Saturday, the University of Dallas threw a retirement party for theater department chair Patrick Kelly and his wife — theater teacher, critic and former KERA producer — Judy Kelly. At the request of the late UD president Don Cowan, the two Kellys more or less created the UD drama program 41 years ago.
Their careers in Dallas have been a testament to what talent and imagination can do in a small patch. With $50,000 in 1972 from then Mayor J. Erik Jonsson, they transformed a former cafeteria into the Margaret Jonsson Theater — a tiny space that has produced some memorable results. Patrick directed 60 productions there (with an eye for what dramatic lighting and costuming can do when you have almost no room for sets). The Kellys’ former drama students include Emmy Award-winner Peter MacNichol (Sophie’s Choice, Ally McBeal, 24) and Drama Desk nominee Christopher Evan Welch (Woody Allen’s Vicky Christina Barcelona).
Patrick has been among the finest directors of classic theater in North Texas — and probably in Colorado, too, where he frequently has worked at the Colorado Shakespeare Festival. But his devotion to the classics has not been a matter of dusty traditionalism. He has been a remarkable director of contemporary plays as well — from his days running Stage #1 to his award-winning production of Howard Barker’s The Possibilities at the Undermain, his world premiere of Octavio Solis’ Man of the Flesh at San Francisco’s Magic Theatre and a still-memorable film-noir version of David Mamet’s The Water Engine at UD (where I first saw Chris Welch).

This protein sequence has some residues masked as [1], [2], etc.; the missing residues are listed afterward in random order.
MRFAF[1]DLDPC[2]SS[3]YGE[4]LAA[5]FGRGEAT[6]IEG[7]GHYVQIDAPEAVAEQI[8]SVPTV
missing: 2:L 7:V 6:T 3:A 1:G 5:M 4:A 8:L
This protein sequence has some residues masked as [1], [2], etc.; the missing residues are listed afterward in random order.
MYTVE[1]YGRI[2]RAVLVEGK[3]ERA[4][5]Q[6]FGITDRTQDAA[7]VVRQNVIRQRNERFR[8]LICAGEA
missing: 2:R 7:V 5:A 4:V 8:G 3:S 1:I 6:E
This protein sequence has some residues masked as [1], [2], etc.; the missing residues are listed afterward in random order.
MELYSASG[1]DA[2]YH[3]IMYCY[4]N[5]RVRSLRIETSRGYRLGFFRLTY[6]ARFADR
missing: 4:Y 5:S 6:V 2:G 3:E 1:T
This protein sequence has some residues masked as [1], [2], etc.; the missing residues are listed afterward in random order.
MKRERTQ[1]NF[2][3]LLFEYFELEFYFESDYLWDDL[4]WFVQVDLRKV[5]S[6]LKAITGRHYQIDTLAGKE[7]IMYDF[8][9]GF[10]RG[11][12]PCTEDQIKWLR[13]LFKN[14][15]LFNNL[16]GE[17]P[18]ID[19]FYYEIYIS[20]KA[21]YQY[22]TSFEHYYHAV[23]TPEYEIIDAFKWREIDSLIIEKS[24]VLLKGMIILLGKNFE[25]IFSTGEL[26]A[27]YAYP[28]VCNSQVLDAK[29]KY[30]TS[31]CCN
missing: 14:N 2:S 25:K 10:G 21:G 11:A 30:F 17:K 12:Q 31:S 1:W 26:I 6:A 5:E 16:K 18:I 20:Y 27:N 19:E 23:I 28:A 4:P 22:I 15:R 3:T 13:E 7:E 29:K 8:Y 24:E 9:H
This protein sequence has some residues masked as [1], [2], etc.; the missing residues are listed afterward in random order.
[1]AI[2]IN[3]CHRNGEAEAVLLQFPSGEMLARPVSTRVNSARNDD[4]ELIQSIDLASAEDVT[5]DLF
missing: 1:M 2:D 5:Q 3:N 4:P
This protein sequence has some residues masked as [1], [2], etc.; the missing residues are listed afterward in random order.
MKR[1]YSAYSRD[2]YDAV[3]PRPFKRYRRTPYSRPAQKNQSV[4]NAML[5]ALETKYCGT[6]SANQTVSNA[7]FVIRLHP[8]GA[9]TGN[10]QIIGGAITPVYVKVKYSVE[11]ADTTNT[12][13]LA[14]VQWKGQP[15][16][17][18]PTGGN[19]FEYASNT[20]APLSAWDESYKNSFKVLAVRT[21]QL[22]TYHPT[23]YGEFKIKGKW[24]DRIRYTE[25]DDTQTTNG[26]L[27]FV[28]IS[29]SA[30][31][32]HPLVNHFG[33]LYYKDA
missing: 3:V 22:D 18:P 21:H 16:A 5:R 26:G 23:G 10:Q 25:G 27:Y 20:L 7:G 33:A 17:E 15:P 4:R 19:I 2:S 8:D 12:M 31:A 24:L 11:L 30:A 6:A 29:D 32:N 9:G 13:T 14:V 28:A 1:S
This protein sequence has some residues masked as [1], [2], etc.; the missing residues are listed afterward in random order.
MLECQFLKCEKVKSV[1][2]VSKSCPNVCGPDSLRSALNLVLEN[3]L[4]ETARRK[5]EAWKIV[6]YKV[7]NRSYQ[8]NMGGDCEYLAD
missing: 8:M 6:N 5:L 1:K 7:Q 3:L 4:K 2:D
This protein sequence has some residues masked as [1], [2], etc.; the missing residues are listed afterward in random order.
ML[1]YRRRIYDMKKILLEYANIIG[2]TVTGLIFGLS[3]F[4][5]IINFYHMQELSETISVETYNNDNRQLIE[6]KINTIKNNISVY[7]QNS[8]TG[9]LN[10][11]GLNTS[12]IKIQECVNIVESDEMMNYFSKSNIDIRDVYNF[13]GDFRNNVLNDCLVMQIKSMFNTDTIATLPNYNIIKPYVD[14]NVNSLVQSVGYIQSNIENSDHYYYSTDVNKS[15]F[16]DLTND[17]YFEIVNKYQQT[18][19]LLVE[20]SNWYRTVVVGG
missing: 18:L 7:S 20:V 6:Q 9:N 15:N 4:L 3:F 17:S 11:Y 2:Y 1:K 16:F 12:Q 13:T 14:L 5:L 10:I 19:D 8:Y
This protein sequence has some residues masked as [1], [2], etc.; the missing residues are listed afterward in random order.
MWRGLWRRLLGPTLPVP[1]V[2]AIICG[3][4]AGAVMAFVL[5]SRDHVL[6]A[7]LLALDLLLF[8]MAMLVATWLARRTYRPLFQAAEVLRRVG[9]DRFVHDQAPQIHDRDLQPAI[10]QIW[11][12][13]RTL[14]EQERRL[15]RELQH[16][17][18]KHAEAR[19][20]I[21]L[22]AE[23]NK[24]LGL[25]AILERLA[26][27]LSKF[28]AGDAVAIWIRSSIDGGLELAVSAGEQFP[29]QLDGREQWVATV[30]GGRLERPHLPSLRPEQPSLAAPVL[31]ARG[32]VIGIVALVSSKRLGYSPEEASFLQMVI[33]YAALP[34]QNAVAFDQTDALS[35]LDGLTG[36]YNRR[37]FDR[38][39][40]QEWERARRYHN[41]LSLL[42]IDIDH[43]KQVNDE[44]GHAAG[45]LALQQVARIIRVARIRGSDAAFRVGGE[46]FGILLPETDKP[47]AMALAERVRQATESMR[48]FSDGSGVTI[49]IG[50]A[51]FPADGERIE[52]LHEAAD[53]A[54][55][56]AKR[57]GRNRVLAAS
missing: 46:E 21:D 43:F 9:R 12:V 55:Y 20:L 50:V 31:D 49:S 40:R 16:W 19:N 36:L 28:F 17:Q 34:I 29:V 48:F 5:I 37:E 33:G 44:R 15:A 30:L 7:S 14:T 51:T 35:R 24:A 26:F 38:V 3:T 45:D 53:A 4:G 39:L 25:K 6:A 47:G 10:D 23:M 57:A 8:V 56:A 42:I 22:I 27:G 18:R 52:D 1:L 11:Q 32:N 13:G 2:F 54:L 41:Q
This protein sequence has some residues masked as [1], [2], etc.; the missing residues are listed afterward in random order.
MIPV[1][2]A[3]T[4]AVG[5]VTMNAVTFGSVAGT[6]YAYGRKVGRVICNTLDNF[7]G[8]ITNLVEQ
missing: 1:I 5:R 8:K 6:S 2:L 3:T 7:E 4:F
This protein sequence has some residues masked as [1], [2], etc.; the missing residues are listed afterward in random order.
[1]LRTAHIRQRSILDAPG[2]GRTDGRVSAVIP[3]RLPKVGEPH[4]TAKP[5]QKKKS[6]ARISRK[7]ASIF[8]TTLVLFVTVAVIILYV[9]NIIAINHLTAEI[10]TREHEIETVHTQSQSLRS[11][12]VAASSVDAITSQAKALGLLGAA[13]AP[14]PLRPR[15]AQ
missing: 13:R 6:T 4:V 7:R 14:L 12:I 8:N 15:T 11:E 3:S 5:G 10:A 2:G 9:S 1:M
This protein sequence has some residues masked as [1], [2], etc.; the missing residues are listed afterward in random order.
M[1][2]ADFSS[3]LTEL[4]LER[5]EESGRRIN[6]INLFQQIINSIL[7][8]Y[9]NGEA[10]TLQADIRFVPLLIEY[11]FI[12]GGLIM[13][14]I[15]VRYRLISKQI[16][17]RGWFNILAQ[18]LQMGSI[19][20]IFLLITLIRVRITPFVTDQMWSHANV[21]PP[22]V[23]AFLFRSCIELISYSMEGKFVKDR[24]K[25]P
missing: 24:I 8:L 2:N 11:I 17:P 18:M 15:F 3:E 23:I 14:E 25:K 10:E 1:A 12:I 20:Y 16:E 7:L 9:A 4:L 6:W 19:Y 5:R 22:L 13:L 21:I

As for Judy Kelly, she, in effect, was my predecessor here at KERA, having been the station’s theater critic, a producer of arts reports for the old Arts Eye program, (see below) — then graduating to full-length documentaries, including her award-winning Frozen Music: The Making of the Meyerson Symphony Center. They have been a source of wisdom: The Kellys were the first people I turned to for advice when considering establishing the Dallas Theater Critics Forum Awards in the mid-’80s. And over drinks or in pre-show chats with them, I’ve acquired much of what little knowledge I have about theater history and Dallas history.